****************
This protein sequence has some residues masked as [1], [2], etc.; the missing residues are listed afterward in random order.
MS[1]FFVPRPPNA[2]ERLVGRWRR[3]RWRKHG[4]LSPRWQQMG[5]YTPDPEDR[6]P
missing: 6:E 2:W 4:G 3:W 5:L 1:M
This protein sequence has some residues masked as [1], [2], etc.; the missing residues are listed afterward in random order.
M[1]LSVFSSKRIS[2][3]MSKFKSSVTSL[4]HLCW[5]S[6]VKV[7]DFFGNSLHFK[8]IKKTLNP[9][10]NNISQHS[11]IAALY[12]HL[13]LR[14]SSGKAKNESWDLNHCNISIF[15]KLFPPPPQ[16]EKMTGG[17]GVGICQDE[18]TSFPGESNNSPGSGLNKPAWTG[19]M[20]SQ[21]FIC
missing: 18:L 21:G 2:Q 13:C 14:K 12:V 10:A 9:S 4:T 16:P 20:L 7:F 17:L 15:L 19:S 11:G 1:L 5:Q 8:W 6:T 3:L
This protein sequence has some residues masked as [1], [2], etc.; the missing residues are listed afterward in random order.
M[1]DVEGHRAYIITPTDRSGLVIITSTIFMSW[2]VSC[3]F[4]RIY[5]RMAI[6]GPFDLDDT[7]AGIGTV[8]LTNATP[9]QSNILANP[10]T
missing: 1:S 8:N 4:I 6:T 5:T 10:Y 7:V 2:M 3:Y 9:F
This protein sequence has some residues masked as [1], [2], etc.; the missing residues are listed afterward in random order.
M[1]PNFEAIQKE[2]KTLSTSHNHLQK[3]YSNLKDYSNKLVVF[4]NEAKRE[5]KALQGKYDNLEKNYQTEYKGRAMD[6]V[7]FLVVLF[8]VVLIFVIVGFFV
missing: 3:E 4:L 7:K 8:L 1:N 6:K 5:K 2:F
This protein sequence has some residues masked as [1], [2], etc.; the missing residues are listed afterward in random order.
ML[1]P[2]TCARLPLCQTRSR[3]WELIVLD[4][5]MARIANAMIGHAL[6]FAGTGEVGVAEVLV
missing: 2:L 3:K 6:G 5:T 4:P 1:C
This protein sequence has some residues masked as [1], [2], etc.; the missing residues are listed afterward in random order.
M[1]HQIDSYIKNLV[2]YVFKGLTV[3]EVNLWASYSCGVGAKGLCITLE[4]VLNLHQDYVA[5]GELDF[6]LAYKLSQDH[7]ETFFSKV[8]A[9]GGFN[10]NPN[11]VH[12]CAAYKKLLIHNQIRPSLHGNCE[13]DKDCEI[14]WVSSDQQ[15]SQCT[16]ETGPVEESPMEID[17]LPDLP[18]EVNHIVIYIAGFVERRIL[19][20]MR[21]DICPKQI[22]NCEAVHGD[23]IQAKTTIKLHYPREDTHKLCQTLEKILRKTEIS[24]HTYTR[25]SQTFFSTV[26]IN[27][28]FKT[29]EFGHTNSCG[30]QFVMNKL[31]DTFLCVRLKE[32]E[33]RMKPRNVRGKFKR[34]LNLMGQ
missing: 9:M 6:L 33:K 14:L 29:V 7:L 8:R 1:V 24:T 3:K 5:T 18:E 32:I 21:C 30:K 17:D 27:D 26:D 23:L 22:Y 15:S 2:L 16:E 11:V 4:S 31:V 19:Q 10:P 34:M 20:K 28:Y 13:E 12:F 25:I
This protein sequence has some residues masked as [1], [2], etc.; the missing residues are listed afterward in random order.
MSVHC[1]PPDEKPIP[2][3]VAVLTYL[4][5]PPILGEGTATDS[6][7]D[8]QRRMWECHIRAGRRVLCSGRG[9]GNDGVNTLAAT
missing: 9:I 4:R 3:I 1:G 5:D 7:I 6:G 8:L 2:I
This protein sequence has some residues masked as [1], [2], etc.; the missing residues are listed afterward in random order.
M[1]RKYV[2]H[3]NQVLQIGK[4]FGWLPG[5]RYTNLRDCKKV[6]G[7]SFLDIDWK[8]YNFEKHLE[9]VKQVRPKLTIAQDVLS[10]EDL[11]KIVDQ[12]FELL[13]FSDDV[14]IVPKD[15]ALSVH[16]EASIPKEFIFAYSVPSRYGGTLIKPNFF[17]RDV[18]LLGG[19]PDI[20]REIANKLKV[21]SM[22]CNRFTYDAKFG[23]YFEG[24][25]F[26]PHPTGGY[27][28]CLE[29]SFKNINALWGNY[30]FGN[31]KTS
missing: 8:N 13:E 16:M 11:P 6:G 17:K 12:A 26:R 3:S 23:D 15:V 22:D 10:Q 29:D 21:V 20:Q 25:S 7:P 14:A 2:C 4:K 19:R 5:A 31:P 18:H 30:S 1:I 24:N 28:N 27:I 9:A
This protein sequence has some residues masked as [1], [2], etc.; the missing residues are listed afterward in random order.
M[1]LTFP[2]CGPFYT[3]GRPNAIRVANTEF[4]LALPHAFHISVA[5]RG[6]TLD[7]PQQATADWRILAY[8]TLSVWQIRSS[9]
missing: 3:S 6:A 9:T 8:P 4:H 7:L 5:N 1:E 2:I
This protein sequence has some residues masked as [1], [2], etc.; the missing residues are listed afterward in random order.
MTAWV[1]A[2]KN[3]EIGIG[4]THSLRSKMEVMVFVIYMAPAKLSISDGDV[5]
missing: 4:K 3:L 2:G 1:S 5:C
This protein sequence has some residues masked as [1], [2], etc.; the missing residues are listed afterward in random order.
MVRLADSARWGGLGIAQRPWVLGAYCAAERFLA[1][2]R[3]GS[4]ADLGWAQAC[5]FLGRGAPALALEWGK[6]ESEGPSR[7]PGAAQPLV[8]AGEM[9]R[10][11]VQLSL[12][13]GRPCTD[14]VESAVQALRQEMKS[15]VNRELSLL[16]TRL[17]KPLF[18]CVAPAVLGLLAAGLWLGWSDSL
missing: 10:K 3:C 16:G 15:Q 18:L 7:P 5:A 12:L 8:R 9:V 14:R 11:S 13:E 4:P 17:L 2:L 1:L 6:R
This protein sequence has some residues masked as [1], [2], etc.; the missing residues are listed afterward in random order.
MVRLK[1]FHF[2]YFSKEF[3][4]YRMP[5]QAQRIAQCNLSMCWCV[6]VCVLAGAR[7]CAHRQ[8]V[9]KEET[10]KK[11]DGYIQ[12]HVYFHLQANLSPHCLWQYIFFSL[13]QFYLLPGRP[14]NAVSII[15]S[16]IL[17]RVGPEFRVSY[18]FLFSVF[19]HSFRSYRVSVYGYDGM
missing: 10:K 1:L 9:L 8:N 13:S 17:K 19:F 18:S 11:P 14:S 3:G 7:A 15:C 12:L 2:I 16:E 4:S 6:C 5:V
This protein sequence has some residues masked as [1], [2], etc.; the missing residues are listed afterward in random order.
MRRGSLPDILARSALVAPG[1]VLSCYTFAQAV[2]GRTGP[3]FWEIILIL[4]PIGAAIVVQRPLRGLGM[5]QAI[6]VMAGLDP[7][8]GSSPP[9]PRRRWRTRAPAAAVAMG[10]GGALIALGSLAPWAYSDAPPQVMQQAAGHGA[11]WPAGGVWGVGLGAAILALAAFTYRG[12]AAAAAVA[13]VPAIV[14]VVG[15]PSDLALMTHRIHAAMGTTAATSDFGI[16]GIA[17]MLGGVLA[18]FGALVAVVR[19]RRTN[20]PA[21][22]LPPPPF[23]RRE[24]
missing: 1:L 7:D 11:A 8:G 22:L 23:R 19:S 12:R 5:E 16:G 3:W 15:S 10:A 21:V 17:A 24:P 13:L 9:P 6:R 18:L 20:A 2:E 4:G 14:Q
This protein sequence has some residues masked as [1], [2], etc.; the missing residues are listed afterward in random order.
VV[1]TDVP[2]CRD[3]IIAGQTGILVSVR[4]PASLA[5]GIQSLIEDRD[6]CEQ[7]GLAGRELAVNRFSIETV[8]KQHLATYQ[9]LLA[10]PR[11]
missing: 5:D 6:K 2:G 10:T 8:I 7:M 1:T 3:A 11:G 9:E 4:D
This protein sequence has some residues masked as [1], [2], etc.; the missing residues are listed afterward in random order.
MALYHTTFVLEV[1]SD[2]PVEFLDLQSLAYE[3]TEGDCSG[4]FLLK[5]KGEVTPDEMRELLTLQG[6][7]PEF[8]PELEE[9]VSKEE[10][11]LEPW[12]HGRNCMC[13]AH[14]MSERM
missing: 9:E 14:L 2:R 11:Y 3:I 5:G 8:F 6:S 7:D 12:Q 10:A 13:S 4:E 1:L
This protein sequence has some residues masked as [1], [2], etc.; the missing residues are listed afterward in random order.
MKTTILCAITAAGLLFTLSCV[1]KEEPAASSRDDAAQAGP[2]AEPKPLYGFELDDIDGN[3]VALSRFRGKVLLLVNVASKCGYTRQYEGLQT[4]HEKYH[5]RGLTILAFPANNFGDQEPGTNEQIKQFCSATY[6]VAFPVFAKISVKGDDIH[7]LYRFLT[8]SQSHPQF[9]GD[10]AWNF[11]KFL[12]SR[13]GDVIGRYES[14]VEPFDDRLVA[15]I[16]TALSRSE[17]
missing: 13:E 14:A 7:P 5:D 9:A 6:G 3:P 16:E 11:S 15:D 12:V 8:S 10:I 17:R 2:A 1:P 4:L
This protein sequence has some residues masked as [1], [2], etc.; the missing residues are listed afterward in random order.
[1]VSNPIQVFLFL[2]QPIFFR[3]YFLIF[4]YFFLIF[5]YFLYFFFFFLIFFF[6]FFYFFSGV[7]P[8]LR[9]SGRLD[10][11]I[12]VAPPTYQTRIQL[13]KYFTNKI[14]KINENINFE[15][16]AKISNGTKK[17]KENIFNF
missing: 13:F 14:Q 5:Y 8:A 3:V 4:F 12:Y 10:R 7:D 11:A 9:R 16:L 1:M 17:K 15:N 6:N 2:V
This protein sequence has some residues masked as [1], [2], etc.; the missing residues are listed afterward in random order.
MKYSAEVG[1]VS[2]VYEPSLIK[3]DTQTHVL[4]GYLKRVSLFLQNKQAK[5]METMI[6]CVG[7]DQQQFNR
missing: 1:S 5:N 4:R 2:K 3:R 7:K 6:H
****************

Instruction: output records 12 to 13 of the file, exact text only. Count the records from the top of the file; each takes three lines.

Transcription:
This protein sequence has some residues masked as [1], [2], etc.; the missing residues are listed afterward in random order.
MVRLK[1]FHF[2]YFSKEF[3][4]YRMP[5]QAQRIAQCNLSMCWCV[6]VCVLAGAR[7]CAHRQ[8]V[9]KEET[10]KK[11]DGYIQ[12]HVYFHLQANLSPHCLWQYIFFSL[13]QFYLLPGRP[14]NAVSII[15]S[16]IL[17]RVGPEFRVSY[18]FLFSVF[19]HSFRSYRVSVYGYDGM
missing: 10:K 1:L 9:L 8:N 13:S 17:K 19:F 18:S 11:P 14:S 3:G 7:A 15:C 12:L 2:I 16:E 4:S 6:C 5:V
This protein sequence has some residues masked as [1], [2], etc.; the missing residues are listed afterward in random order.
MRRGSLPDILARSALVAPG[1]VLSCYTFAQAV[2]GRTGP[3]FWEIILIL[4]PIGAAIVVQRPLRGLGM[5]QAI[6]VMAGLDP[7][8]GSSPP[9]PRRRWRTRAPAAAVAMG[10]GGALIALGSLAPWAYSDAPPQVMQQAAGHGA[11]WPAGGVWGVGLGAAILALAAFTYRG[12]AAAAAVA[13]VPAIV[14]VVG[15]PSDLALMTHRIHAAMGTTAATSDFGI[16]GIA[17]MLGGVLA[18]FGALVAVVR[19]RRTN[20]PA[21][22]LPPPPF[23]RRE[24]
missing: 1:L 7:D 11:A 8:G 22:L 23:R 19:S 12:R 5:E 16:G 3:W 15:S 10:A 21:V 17:A 24:P 13:L 9:P 6:R 18:L 20:A 2:E 4:G 14:Q